The minstrel, the merchant and Golden Throat emerged out onto a wide plain of grass, within the walls that surrounded the tower’s quarter. The gargantuan structure filled most of the area, leaving a strip of natural ground to wrap around the base. The three walked around the north side of the base, and turned into a circular doorway which manifested against the smooth plum surface. Golden Throat led them through a twisting of passageways, made out of timber and brush. The lights above were piercing bright, and the minstrel had to shield her eyes. The passage ended in a domed room, eight men high at it’s center. Three doorways were ajar at the opposite end.
Golden Throat, stood aside. “This is where you two split up.” He looked to the merchant, and waved a hand toward the middle door.
The merchant was hesitant as he stepped forward alone. He looked back, expecting some more words, but Golden Throat simply replied with a lazy smile.
“And me?” The minstrel asked.
Golden throat waited for the door to close behind the merchant. “You are quite the exception. The tower’s host will see you personally.” He turned back, and retreated into the tunnels. “Please, follow on. The tower’s layout can be quite disorientating.”
They came to a wide pillar dominating the center of a round room. Two enormous shields imbedded into the pillar, slid apart, revealing an elegant, shimmering shaft. A platform dropped through the shaft and stopped at their feet. Golden Throat stepped in, and gestured for her to follow. Inside, the shields sealed back up, and the minstrel felt the ground press up against her. She gabbed for the walls in panic. Golden Throat remained stoically calm as the platform ascended. When it stopped moving, either pair of shields in the wall parted, and out stepped the minstrel’s guide. The hall was round, and branched out to the edges of the structure like a spider’s web. In the far distance, the minstrel could see the city’s night lights shining through wide windows. She followed him in the opposite direction, but lagged behind as she kept slowing to examine the images plastering the walls. When she caught up, Golden Throat was waiting aside an open pair of shields.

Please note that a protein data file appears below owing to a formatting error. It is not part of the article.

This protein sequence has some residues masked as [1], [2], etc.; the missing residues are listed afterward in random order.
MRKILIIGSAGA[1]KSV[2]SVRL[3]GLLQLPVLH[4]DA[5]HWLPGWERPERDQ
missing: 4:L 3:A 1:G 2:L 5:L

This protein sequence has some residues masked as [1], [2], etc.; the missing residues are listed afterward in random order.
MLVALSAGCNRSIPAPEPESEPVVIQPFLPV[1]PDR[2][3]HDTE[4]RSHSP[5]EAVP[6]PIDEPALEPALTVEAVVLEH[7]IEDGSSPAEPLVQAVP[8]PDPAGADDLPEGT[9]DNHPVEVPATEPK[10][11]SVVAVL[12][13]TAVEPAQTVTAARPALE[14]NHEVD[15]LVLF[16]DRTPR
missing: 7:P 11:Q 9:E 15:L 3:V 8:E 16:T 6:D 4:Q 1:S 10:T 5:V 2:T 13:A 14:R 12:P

Crossing the threshold, the minstrel became disappointed. The room was quite ordinary in size and attractions. There was nobody else present except for a wall of black mirrors. She turned back to ask Golden Throat what she should do, but the doors had already sealed themselves silently.
Her legs were sore from the day’s efforts, and she looked for somewhere to sit. As she searched, a center tile of the floor slid apart, and cushions rose up from darkness. Still cautious, and thinking of the knight, she sat on the arm of the chair. The central mirror came alive, with the adjacent ones following.
The same voice she had heard in Ka Rosha, emanated from everywhere around her. “I am so relieved to find you within these walls. I had lost hope when your mother sent you traveling.”
“My mother, you know of her?”
“I am quite familiar with your whole family. Your great grandfather, thought you never knew him, was of this city, and a good friend to me. He was born just outside these gates, and grew up in Southwall. If you ever get the chance, I recommend you visit his old home. There is still a living statue with his resemblance.” The screens showed pictures of a young man who looked quite similar to her grandfather. “We have a great wealth of knowledge here, is there something you wish to know?”